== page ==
Chris Koney’s column: Ghana’s bilateral relations with Israel 

Jews, israel

In 2017, I had the opportunity to visit the sacred city of Jerusalem, the capital of the State of Israel, a country regarded by Jews, Christians and several others as the biblical Holy Land. It has been a place of pilgrimage and worship for Jews, Christians and Muslims since the biblical era.

A visit to Israel is a totally unique experience. The country which covers a relatively small area interestingly has so much diversity. Israel really does have it all. Traveling from north to south takes only six hours and about thirty minutes from east to west. It is in fact a cool tourist destination.

Aside from the holy city of Jerusalem, a visit to the progressive, modern and lively Mediterranean city of Tel Aviv, less than an hour from Jerusalem is another amazing experience. Israel is a land of contrast with many museums and archaeological sites which dates back to millennia.

A week ago, I was privileged to be hosted by Shlomit Sufa, the Israeli Ambassador to Ghana at her office in Accra to discuss the current state of bilateral relations between Ghana and Israel. Ambassador Sufa is a career diplomat with over 20 years of diplomatic experience, and previously served in Canada, Switzerland and Ethiopia.

Diplomatic relationship between the Republic of Ghana and the State of Israel dates back to 1957 when Ghana became the first country in Sub-Saharan Africa to establish diplomatic relations with the State of Israel. This was further deepened by the visit of then Israeli Foreign Minister, Golda Meir, to Ghana at the invitation of Osagyefo Dr. Kwame Nkrumah in 1958.

The relationship between the two countries continued till 1973 when Ghana, in compliance with an OAU (today AU) resolution that requested all member-states to sever relations with Israel following the 1967 Arab-Israeli war. The year 1996 saw the beginning of the revival of a friendly relationship between both countries, with the re-opening of diplomatic missions in Accra in 2011, and Tel Aviv later.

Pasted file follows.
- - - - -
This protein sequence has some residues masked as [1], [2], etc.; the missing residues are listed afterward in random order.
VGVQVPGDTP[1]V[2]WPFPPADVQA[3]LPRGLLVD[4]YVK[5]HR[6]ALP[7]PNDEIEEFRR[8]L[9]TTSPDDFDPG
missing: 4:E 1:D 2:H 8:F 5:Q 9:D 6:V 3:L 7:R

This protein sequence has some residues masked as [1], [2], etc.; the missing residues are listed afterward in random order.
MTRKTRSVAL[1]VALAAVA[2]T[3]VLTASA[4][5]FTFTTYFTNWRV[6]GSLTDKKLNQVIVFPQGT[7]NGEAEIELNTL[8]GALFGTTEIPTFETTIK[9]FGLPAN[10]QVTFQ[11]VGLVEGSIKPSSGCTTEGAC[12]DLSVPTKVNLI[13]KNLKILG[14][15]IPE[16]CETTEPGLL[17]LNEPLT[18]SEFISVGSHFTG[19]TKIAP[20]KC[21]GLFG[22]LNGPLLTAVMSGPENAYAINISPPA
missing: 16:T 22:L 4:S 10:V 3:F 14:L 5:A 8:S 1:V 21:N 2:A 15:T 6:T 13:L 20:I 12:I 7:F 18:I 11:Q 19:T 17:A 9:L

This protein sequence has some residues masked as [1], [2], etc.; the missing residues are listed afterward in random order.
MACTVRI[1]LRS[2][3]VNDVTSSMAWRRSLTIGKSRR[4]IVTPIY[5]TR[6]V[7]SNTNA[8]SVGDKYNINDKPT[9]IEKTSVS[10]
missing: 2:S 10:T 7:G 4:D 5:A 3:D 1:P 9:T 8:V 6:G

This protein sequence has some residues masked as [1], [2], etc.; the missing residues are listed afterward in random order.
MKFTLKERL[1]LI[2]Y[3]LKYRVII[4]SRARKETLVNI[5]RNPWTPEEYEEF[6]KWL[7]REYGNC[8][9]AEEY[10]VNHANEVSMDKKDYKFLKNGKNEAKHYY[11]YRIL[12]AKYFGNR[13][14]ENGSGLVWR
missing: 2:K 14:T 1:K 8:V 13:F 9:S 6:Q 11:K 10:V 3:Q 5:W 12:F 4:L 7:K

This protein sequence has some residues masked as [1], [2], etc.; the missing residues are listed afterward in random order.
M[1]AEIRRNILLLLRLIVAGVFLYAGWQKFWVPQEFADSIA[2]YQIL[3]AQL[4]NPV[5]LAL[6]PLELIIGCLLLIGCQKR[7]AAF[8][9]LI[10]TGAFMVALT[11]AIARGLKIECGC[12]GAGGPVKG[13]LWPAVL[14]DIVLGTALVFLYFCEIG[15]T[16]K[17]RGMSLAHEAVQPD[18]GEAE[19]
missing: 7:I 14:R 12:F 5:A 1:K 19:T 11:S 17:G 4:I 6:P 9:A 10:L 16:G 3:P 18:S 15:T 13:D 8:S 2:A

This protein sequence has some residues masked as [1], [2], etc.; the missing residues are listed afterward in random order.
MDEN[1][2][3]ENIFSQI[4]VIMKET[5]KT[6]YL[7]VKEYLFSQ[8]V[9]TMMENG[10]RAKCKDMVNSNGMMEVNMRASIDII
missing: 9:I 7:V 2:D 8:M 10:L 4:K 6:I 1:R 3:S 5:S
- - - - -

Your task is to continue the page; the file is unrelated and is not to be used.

Cooperation between the two countries was activated in 1959 through Israel’s Agency for International Development Cooperation (MASHAV), when Dr. Kwabena Darko of Darko Farms became the first MASHAV Ghanaian beneficiary to be trained in Israel. This was followed by his extensive contribution to creating a vibrant poultry industry in Ghana.

MASHAV is responsible for the design, coordination and implementation of the State of Israel’s development cooperation programmes and humanitarian assistance efforts. MASHAV’s activities in Ghana are focussed on Health (Medicine and Public Health), Agriculture, Education, Entrepreneurship and Women Empowerment.

In 2018, a MASHAV delegation visited Ghana for Emergency Medicine and Disaster Management in collaboration with Ghana’s Ministry of Health. The Israeli team met all relevant stakeholders in the field of Emergency Medicine in its quest to learn about the Emergency System in Ghana and make the needed proposal for execution.